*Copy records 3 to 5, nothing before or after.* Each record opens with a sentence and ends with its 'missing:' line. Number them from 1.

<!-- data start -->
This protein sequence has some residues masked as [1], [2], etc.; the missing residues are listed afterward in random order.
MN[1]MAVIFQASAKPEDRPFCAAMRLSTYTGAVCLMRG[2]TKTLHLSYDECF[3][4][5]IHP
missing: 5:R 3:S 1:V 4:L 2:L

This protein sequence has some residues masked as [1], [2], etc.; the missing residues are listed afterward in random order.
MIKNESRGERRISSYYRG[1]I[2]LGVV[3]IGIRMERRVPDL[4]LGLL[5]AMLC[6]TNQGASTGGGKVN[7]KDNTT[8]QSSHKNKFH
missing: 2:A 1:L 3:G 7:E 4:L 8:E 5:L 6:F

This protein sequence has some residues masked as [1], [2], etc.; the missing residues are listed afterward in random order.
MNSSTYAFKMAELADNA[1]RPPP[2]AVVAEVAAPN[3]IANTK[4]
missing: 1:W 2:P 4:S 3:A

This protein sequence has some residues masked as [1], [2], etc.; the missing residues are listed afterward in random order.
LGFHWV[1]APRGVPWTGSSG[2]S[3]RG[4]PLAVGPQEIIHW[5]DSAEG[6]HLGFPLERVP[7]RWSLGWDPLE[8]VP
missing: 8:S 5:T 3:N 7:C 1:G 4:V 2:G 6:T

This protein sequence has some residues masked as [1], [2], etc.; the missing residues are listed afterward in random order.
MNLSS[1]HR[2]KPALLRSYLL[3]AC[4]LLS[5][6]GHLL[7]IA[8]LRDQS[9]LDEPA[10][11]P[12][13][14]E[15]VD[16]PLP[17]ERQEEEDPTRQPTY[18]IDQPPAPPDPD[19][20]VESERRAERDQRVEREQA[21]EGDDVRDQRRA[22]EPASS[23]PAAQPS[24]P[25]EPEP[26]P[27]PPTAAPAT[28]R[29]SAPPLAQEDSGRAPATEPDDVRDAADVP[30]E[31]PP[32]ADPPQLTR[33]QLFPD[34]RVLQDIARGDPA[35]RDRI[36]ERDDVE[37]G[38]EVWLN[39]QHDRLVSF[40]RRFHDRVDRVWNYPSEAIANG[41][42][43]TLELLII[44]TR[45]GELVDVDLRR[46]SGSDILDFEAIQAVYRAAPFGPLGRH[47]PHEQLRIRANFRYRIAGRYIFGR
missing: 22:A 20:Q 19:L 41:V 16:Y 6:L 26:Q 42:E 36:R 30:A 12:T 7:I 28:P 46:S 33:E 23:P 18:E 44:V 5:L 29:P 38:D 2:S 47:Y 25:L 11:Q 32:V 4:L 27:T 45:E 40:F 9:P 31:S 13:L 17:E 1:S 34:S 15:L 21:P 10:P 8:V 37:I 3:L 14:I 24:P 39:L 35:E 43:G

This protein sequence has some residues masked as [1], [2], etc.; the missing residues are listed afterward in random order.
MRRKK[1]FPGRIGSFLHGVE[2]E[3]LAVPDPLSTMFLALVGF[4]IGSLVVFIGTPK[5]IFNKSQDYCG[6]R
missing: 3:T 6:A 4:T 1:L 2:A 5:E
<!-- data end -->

This protein sequence has some residues masked as [1], [2], etc.; the missing residues are listed afterward in random order.
MNSSTYAFKMAELADNA[1]RPPP[2]AVVAEVAAPN[3]IANTK[4]
missing: 1:W 2:P 4:S 3:A

This protein sequence has some residues masked as [1], [2], etc.; the missing residues are listed afterward in random order.
LGFHWV[1]APRGVPWTGSSG[2]S[3]RG[4]PLAVGPQEIIHW[5]DSAEG[6]HLGFPLERVP[7]RWSLGWDPLE[8]VP
missing: 8:S 5:T 3:N 7:C 1:G 4:V 2:G 6:T

This protein sequence has some residues masked as [1], [2], etc.; the missing residues are listed afterward in random order.
MNLSS[1]HR[2]KPALLRSYLL[3]AC[4]LLS[5][6]GHLL[7]IA[8]LRDQS[9]LDEPA[10][11]P[12][13][14]E[15]VD[16]PLP[17]ERQEEEDPTRQPTY[18]IDQPPAPPDPD[19][20]VESERRAERDQRVEREQA[21]EGDDVRDQRRA[22]EPASS[23]PAAQPS[24]P[25]EPEP[26]P[27]PPTAAPAT[28]R[29]SAPPLAQEDSGRAPATEPDDVRDAADVP[30]E[31]PP[32]ADPPQLTR[33]QLFPD[34]RVLQDIARGDPA[35]RDRI[36]ERDDVE[37]G[38]EVWLN[39]QHDRLVSF[40]RRFHDRVDRVWNYPSEAIANG[41][42][43]TLELLII[44]TR[45]GELVDVDLRR[46]SGSDILDFEAIQAVYRAAPFGPLGRH[47]PHEQLRIRANFRYRIAGRYIFGR
missing: 22:A 20:Q 19:L 41:V 16:Y 6:L 26:Q 42:E 36:R 30:A 12:T 7:I 28:P 46:S 33:E 23:P 18:E 44:V 5:L 29:P 38:D 2:S 47:Y 25:L 11:Q 32:V 4:L 27:T 45:E 40:F 9:P 31:S 13:L 17:E 1:S 34:S 15:L 21:P 10:P 8:V 37:I 3:L 14:I 24:P 39:L 35:E 43:G